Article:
Chapel Hill is described as a small community with southern charm. There you’ll find a scattering of local boutiques and restaurants to the Marshall Farmers Co-op and United Communications’ headquarters. The community is also home of the annual Chapel Hill Lions Club Super Pull of the South that brings super-charged excitement and visitors in July.
Duck River Electric’s Chapel Hill office sits along the busy Nashville Hwy. and is the newest of the eight district offices. It serves Marshall County members who reside between Lewisburg and Columbia.
Opening day for the office was marked by an ice storm that hit the area on Feb. 16, 2015; it was not exactly the opening day DREMC had planned. Power was out across much of the DREMC service area and at the Chapel Hill office.
The office was manned by only Area Manager Timmy Orrell, Seth Warf, serviceman (now retired) and Tara Groce, a member service representative at the time. Knowing the seriousness of the situation and hearing that Groce was scared of the dark, the late John Moses, a Marshall County DREMC board member, volunteered to stay at the office with her while she continued to answer outage calls.
“The office had opened initially to accept payments and assist members with service requests,” recalls Orrell. “We did not yet have linemen stationed at this location, so crews from neighboring Middle Tennessee Electric and crews from an electrical contractor aided with repairing damaged power lines and restoring electricity here, while DREMC’s crews were working in other hard-hit parts of the service area.”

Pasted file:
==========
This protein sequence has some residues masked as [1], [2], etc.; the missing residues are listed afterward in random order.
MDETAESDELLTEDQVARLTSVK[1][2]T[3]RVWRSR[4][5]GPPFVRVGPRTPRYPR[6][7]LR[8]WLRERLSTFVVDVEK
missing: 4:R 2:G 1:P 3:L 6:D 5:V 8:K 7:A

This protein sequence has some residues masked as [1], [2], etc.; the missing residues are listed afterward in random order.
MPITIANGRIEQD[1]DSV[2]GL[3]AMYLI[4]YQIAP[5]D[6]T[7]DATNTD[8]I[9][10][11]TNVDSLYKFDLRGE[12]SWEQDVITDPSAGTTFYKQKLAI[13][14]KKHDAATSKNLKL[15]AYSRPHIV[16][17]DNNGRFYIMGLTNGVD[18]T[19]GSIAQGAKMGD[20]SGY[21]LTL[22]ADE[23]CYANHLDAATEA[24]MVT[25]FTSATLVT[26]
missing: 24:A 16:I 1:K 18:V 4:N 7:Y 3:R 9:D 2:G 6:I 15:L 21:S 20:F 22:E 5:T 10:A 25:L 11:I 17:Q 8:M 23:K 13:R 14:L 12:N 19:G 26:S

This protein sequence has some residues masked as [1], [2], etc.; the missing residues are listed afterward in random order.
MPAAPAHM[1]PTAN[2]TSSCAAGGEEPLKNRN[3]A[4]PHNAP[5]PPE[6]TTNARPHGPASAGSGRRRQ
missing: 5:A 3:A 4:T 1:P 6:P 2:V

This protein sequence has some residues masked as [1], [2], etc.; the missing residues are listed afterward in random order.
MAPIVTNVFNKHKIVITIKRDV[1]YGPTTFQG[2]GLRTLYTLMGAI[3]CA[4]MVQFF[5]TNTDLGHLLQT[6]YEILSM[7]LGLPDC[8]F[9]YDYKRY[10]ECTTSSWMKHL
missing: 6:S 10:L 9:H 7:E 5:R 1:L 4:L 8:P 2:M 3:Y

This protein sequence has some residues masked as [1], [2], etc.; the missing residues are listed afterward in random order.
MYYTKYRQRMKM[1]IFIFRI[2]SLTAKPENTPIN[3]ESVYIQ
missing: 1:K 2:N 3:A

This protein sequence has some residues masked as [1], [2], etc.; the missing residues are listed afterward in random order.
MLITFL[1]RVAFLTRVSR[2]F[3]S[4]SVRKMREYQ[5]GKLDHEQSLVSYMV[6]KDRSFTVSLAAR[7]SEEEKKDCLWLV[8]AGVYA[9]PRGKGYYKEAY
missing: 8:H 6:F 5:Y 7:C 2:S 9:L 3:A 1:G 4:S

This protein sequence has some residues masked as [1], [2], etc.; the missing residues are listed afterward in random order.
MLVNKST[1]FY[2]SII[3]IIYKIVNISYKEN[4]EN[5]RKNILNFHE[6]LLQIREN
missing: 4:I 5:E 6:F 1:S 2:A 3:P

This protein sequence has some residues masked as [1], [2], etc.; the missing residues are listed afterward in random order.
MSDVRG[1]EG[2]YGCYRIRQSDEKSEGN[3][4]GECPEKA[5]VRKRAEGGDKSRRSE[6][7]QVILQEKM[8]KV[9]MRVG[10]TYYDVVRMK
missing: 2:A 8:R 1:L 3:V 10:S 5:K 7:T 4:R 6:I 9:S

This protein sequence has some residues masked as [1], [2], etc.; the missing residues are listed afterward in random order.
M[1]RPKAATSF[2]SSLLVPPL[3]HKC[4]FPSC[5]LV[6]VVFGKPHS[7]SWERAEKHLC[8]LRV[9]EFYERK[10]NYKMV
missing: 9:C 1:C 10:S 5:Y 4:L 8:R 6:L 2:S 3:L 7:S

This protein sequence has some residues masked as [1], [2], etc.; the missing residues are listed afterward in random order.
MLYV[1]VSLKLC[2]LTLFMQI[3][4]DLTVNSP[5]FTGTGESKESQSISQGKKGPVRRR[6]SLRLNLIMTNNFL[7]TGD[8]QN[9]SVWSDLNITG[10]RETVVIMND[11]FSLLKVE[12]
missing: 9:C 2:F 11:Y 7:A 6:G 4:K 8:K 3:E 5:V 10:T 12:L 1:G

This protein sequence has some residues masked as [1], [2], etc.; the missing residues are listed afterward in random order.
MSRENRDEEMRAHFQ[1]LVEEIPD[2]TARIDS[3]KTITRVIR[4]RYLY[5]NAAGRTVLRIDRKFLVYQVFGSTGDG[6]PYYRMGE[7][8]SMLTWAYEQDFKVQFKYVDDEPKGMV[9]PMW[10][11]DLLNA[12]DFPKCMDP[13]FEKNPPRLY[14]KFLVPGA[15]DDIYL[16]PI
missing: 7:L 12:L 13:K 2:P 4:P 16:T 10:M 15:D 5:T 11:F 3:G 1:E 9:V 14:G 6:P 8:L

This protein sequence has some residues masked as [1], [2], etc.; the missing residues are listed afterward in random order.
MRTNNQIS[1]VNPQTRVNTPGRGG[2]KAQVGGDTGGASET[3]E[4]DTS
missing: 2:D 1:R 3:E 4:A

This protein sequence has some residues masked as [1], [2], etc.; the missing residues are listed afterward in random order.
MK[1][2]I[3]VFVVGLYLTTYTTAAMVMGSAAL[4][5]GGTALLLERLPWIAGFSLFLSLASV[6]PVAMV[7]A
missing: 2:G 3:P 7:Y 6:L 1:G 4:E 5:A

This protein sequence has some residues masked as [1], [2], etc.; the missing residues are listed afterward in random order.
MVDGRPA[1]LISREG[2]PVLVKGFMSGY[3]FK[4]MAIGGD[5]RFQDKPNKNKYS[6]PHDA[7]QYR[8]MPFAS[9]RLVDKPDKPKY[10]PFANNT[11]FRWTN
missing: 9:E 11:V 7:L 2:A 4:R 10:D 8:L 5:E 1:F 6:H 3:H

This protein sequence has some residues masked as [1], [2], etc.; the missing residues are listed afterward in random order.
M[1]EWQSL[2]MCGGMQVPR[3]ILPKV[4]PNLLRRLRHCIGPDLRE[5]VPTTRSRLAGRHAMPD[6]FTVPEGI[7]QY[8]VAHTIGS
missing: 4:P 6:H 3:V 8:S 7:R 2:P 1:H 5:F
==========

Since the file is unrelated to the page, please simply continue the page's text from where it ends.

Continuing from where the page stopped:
Orrell has worked at DREMC for 34 years. He began his career through a high school co-op program. While still in school, he mowed the DREMC facility grounds and assisted in other areas as needed. When the opportunity came to apply for a full-time job at Duck River in 1987, he began working as an apprentice lineman in the Shelbyville district. In addition to his many years of lineman experience, Orrell also worked two years as DREMC’s safety coordinator before becoming Chapel Hill’s area manager in 2015.
In late 2021, Orrell announced his plans to retire from DREMC, which become effective at the end of this month. His years of experience and service to DREMC’s membership are greatly appreciated, and although he leaves big shoes to fill, his successor Bryan Seals brings similar experience and leadership to the Chapel Hill district.
Seals, like Orrell, has a solid knowledge of electric construction and maintenance. Seals had worked 12 years with an electrical contractor when he joined DREMC’s Lewisburg crew in Jan. 2006. “I’ve worked the construction side of the electric business for many years,” he says, “and I am now excited about the new challenges and opportunities of working on a different level to support the Chapel Hill team.”
Chapel Hill is home of the Forrest High School Rockets, and also ‘rocketing’ in this area is residential growth. In recent years, Chapel Hill has experienced residential development like never before. At the time of this publication, construction of five large subdivisions was underway bringing hundreds of new homes to the community.
“Many who move to this area are coming from large cities and some from out West,” says Chad Gilliam, a Chapel Hill native and DREMC field engineer who meets with homebuilders to plan new electrical construction.